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Future still bright in Denver

Updated: February 17, 2005, 7:29 AM ET
By Chad Ford | ESPN Insider
Editor's note: Denver defeated the Hawks 100-96 Tuesday night, the first time the Nuggets won in Atlanta since 1988.)

Best-laid plans are just that: Plans. Hopes. Aspirations. Dreams.

You can draw up the blueprints. Lay the foundation. Build the frame. But all it takes is one strong wind to blow the whole thing down.

With the NBA world descending upon Denver this weekend, this year's Nuggets are the archetype of just how cruel this league can be.

Last year, the Nuggets were a glorious underdog. They jumped from 17 wins to 43 wins in a single season and made a miraculous playoff appearance in the crowded West.

This summer, the addition of Kenyon Martin, on paper, gave them one of the best and deepest front lines in the league.

Insider predicted they'd finish sixth in the West this season. Others had them as high as fourth.

When it was time to actually play the games, however, the Nuggets ran out of gold. Voshon Lenard went down on opening night with a torn Achilles tendon, leaving a gaping hole in Denver's backcourt.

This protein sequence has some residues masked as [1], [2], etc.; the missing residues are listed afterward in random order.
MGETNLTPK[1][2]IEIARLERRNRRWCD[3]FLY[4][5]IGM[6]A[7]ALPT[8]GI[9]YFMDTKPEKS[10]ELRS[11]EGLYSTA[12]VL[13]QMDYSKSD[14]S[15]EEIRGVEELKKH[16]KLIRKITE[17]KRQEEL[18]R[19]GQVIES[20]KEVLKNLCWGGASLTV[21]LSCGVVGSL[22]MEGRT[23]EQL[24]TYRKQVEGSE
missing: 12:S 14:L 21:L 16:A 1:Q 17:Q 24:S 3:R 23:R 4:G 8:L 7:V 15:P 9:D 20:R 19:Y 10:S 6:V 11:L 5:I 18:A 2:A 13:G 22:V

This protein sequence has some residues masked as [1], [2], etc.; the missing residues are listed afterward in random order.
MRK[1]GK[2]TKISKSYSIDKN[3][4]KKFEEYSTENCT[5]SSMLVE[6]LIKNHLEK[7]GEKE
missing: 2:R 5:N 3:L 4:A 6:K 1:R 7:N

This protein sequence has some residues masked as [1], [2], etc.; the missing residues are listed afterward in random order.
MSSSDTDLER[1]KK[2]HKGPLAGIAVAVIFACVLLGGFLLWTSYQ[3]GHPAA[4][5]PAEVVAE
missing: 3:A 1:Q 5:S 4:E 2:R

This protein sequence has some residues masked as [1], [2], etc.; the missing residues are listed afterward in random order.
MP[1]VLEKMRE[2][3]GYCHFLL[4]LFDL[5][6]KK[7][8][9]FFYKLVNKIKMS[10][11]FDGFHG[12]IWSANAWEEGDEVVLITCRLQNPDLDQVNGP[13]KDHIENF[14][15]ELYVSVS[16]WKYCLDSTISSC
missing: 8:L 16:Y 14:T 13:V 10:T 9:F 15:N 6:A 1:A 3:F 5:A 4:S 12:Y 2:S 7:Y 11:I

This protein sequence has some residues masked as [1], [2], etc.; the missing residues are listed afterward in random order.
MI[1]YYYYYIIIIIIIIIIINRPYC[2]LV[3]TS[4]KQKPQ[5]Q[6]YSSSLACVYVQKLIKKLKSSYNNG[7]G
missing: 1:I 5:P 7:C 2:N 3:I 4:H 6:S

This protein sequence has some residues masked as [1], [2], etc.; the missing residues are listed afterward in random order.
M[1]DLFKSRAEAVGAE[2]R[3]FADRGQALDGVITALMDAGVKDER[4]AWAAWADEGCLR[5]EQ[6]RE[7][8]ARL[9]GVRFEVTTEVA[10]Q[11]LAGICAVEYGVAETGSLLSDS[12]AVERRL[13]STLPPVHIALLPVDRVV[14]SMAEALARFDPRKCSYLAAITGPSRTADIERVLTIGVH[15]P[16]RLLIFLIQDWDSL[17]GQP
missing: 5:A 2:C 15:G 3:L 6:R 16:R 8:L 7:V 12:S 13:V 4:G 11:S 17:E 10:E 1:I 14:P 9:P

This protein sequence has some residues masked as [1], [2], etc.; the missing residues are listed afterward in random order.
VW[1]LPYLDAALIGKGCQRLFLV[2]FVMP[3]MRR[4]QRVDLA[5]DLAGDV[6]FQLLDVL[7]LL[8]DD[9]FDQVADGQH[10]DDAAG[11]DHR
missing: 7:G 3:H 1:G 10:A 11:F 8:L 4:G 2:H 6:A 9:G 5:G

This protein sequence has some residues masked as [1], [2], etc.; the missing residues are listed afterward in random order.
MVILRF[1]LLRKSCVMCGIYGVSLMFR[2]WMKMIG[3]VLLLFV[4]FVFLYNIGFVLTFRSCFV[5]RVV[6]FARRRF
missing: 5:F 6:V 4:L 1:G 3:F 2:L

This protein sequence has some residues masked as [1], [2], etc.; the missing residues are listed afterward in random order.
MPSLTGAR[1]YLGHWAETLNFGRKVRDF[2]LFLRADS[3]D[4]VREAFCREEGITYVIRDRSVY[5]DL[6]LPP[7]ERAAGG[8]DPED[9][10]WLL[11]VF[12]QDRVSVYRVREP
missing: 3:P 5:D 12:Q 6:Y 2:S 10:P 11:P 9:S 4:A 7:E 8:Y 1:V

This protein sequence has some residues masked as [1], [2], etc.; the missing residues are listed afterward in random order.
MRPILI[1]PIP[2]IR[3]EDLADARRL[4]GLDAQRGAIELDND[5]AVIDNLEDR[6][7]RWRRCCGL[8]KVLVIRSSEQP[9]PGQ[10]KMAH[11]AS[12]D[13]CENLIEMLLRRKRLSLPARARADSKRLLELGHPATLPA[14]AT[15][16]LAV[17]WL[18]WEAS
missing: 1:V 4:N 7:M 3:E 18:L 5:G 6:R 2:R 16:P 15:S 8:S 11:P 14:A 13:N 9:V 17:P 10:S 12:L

Without a skilled shooter on the roster to stretch the defense, teams began packing it in on the Nuggets. Injuries to Nene (14 games), Marcus Camby (seven games) and Carmelo Anthony (seven games) and an off year for Martin mean that the Nuggets' menacing front line has never materialized.

Head coach Jeff Bzdelik was fired in December, and interim head coach Michael Cooper was replaced by George Karl a month later (Cooper remains an assistant). At the time, the Nuggets were 17-25 and seemed destined to return to the lottery.

"It's been a tough year," Nuggets GM Kiki Vandeweghe admitted in a candid interview with Insider. "It's been tough to watch. The most difficult thing for me was not being able to see the team we put together in the summer get a chance to play together.

"We thought we had the pieces to take the next step here. But as soon as Voshon went out, it was tough. Nene really hasn't been healthy all year and Carmelo has played part of the season hurt. Injuries are part of the game, but it doesn't make the losses sting less."

Vandeweghe could have written off the season and looked for a high lottery pick to help close a hole or two. Instead, he remained resolute. When the team hired Karl, they were sending a clear message that they weren't flying the white flag.

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